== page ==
Crime Library: Criminal Minds and Methods

Buddhist Temple Massacre

Task Force Splits

The boys were soon arrested, but now the task force was split.  Some of the investigators believed that Doody and Garcia had some link with the Tucson Four, and others were just as sure they did not.  It soon turned out that Doody's younger brother, David, had been involved at the temple, and that Doody had visited.

Jonathan Doody
Jonathan Doody

Agnos insisted that the Tucson Four be held until evidence could be gathered.  He hinted that he had a source of information that would back away if the men were released, and he pointed out that the FBI was still analyzing hair and fibers collected at the temple.  Until those results were in, the men should stay in jail.  He added that the confessions had been solid, because streetwise men—especially men who'd already been in prison—would not have admitted to something they didn't do, knowing it would have dire consequences.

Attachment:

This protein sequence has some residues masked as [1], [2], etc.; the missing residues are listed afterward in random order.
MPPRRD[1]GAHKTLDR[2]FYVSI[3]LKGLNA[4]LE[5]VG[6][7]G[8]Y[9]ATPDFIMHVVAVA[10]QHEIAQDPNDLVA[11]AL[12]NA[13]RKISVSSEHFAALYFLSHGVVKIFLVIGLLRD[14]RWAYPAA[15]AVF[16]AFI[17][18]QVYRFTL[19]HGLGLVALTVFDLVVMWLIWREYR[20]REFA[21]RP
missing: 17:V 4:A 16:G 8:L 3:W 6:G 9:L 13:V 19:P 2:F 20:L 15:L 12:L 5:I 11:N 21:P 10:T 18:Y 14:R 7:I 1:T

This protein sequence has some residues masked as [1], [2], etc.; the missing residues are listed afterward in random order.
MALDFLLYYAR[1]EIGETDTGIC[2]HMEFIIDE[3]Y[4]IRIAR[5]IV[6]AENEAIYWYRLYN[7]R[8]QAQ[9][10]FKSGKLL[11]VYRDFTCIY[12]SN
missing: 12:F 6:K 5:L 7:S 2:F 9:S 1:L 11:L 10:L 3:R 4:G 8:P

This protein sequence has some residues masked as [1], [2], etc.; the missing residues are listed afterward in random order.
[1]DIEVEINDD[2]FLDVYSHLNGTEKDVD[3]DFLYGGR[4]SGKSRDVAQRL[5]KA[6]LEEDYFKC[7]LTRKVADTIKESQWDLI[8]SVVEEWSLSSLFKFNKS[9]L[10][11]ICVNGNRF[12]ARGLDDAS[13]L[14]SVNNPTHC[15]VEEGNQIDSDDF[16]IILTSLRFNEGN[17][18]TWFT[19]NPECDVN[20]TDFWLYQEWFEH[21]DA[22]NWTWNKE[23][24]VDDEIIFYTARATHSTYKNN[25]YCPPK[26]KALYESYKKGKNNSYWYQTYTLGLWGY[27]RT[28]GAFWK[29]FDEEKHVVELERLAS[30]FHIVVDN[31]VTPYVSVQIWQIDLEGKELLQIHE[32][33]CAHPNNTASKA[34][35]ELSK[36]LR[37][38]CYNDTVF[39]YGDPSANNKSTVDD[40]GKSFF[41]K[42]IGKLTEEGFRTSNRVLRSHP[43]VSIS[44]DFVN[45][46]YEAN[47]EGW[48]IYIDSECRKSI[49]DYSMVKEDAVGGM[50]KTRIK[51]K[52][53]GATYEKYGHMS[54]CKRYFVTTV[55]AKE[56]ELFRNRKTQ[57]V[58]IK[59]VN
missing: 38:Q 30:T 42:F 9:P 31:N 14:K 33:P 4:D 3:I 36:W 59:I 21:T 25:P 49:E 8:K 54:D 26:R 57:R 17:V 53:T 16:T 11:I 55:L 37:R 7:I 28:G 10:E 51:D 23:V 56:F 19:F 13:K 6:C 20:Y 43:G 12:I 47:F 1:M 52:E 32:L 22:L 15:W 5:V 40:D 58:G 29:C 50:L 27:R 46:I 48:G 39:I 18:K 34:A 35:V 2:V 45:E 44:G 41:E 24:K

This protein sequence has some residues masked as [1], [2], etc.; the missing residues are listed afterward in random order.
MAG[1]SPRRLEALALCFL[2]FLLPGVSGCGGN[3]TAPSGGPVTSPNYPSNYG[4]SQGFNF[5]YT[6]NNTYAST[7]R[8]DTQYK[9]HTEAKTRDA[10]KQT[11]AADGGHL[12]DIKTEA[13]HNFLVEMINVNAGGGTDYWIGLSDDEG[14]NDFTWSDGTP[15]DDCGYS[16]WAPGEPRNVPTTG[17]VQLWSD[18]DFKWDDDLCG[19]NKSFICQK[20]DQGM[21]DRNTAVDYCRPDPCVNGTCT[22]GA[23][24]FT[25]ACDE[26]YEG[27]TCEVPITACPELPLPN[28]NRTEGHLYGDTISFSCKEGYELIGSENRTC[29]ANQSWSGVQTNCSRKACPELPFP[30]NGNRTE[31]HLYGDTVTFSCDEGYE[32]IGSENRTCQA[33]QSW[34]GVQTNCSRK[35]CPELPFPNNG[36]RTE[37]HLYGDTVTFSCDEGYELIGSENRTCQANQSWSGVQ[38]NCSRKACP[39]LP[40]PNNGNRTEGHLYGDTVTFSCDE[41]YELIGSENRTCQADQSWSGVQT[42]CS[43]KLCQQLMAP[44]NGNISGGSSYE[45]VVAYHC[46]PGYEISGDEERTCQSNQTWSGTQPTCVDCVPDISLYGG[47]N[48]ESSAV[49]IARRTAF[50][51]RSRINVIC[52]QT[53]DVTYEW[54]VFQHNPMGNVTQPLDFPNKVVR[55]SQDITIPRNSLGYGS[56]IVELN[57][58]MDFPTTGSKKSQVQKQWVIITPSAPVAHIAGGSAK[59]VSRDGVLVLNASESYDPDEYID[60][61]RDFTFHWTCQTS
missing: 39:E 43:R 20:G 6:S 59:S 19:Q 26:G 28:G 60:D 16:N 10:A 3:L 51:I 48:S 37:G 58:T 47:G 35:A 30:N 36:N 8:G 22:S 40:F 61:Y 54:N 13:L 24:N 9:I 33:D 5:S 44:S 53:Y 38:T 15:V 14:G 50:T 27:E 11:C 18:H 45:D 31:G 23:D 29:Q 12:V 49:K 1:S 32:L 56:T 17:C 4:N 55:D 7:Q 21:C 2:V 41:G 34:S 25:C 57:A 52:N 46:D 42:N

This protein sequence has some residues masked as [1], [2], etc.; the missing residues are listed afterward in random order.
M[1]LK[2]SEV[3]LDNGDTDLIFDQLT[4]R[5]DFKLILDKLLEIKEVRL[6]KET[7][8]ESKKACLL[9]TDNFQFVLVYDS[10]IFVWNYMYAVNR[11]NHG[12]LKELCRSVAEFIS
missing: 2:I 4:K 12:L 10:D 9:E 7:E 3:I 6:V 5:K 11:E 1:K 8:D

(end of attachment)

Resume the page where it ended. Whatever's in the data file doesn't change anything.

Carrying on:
Yet County Attorney Rick Romley examined the case and felt they had no evidence to hold the men.  He questioned how the confessions were obtained.  Reading them and seeing the internal contradictions and errors of fact raised considerable doubt.

On November 22, the men were finally released.  The charges were dismissed without prejudice.

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